Meals Tax

Beer Excise, Sales, and Meals Tax 101

An overview of beer excise, sales, and meals tax in the state of MA for brewers and their breweries. 


For anyone who has tried to wrap their heads around the taxation of beer in MA, it can be a challenge. A Google search will bring you to various blogs that contradict each other, state websites that are difficult or impossible to navigate, and tax forms that are vague and make no sense. After helping a few of you navigate the nuances of tax compliance on beer, I would like to share with the MA Brewers Guild and you, some of the basics when it comes to beer excise, sales, and meals taxes. 

While each of these topics are worthy of their own blog post, this summary should provide enough guidance to help you get up and running and stay compliant on some of the most fundamental transactions that breweries encounter. For more complex matters, don’t hesitate to contact me. With that said, let’s start mashingout these nuances into something clear to understand!  

Part 1: Beer Excise Tax
First, we are going to start with beer excise tax and the required MA Form AB-1. Every brewery, wholesaler, and importer of beer in MA is liable for and to pay, an excise tax for the privilege of manufacturing or importing beer into the state for sale. With that said, when you manufacture your beer or import your beer (as a wholesaler), that beer becomes subject to the excise tax of $3.30 per BBL (31 gallons) in MA. MA excise tax is reported to the state on Form AB-1 which is due on or before the 20thday of the month following the month of production. Simple right? But when is my beer considered taxable beer and does it follow TTB requirements? What if I use a contract brewery? What about beer shipped out of state? Here are some compliance tips when it comes to beer excise tax and filing form AB-1:

When is my beer taxable in MA? Can I follow the TTB? 
Unofficially, sure, you can follow TTB rules to determine when your beer becomes taxable in MA as for most, the conversion cycle between production and sale is pretty quick. Officially, unlike the TTB with a designated tax-free zone, when your beer is packaged (bottled, canned, kegged, etc.) it becomes taxable in MA. Notice I said “packaged” and not pushed into a bright tank. Usually we recommend brewers take the position that beer manufacturing is complete when packaged.  This is because when you go from a bright tank to packaging you can have some loss in total BBLs or bad packaging runs that make beer unsellable and therefore non-taxable. If you are going from the tank to tap, make sure you have a clearly marked tax determined tank and log the beer added as that becomes your taxable beer. 

To report tax determined beer, your will utilize Schedule A: Malt Beverages Imported, Purchased or Otherwise Acquired- Form AB-1. But wait, why use this form if it doesn’t say “Manufactured”? That is because the government is behind and has not updated the form! So, what do you do? Here are some best practices, for manufacturers of beer (breweries):

  • Date Received should be the date packaged;
  • invoice number can be an internal batch number or production run number; 
  • from whom imported or otherwise acquired can be either “manufactured internally” or the name of the beer packaged;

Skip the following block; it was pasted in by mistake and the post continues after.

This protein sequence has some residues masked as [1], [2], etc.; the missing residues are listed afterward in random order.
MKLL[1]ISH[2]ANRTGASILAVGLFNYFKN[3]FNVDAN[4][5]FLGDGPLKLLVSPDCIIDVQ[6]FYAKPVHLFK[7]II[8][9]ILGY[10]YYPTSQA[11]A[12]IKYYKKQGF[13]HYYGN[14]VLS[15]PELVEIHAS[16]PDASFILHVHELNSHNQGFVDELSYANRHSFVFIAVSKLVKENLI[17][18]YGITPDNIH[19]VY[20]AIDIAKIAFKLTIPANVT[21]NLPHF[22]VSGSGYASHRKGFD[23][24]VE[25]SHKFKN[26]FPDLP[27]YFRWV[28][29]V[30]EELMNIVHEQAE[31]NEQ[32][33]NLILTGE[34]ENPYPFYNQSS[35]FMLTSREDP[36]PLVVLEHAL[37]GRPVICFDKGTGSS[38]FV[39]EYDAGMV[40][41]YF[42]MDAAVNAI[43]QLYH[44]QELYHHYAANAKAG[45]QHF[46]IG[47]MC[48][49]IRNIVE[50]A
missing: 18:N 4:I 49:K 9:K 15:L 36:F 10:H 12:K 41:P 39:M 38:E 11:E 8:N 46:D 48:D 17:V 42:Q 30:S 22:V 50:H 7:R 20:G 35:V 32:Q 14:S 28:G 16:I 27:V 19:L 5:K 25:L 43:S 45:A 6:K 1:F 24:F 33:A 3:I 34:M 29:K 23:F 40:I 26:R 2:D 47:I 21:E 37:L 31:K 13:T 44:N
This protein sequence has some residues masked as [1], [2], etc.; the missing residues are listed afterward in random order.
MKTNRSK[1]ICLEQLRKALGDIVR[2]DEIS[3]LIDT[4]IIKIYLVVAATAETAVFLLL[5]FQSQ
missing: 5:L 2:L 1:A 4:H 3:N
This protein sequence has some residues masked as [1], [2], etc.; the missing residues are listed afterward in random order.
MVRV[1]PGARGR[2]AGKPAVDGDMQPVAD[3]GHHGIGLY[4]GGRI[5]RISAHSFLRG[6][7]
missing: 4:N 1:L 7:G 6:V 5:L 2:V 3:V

• number of barrels or cases is total barrels produced;
  • and fill in Box A under no tax paid the total gallons of beer produced. This amount will then be reported on page 1, line 1 Malt Beverages. 

The total gallons is then multiplied by $3.30 to determine your excise tax liability. 

What if I contract the production of my beer to another brewery?
When another brewery manufactures your beer and you purchase that beer from them for resale, you are a wholesaler. As mentioned above, MA requires wholesalers to file Form AB-1. You will still utilize Schedule A, however; you now have an actual invoice number, date received, and name of who produced the beer to fill in. But, the biggest difference is, when reporting gallons upon which tax was paid. 

When you acquire the beer from a manufacturer who is physically located in MA, the manufacturer is responsible for reporting and paying the excise tax beer. Therefore, the total gallons you acquired gets listed under box B of schedule A, Gallons upon which Mass. Tax paid. Here you are simply reporting to the state beer acquired and will have no excise tax liability. If you have made the mistake of paying the excise tax, not a problem. You can simply amend your Form AB-1’s to recover the tax. 

If you are utilizing out of state breweries and then shipping the beer into MA, you as the wholesaler, will be responsible for the payment of excise tax on beer brought into the state. In addition, you will also need to fill out and file Form AB-10, Report of Alcoholic Beverages Shipped into Massachusetts.

Lastly, the above discusses the rules when you are “Contract Brewing”. This is a relationship in which you pay a brewer, the “contract brewer”, to produce your beer. There is another relationship, though used infrequently, called Alternating Proprietorships. Under this arrangement, you and another brewer may take turns in using the physical premise of a licensed brewery, the host brewer, to brew your beer. In this type of relationship, the host brewer is not responsible for paying the excise tax and you will need to file your own form AB-1 and pay the required tax. 

Is beer shipped out of state subject to MA excise taxes? 
No. Beer shipped out of state is exempt from MA excise tax. You report sales out of state on Schedule F, Deductions. Also reported on Schedule F is beer disposed of at the brewery or loss on inventory due to breakage. 

Is beer sold for onsite consumption exempt from MA excise taxes?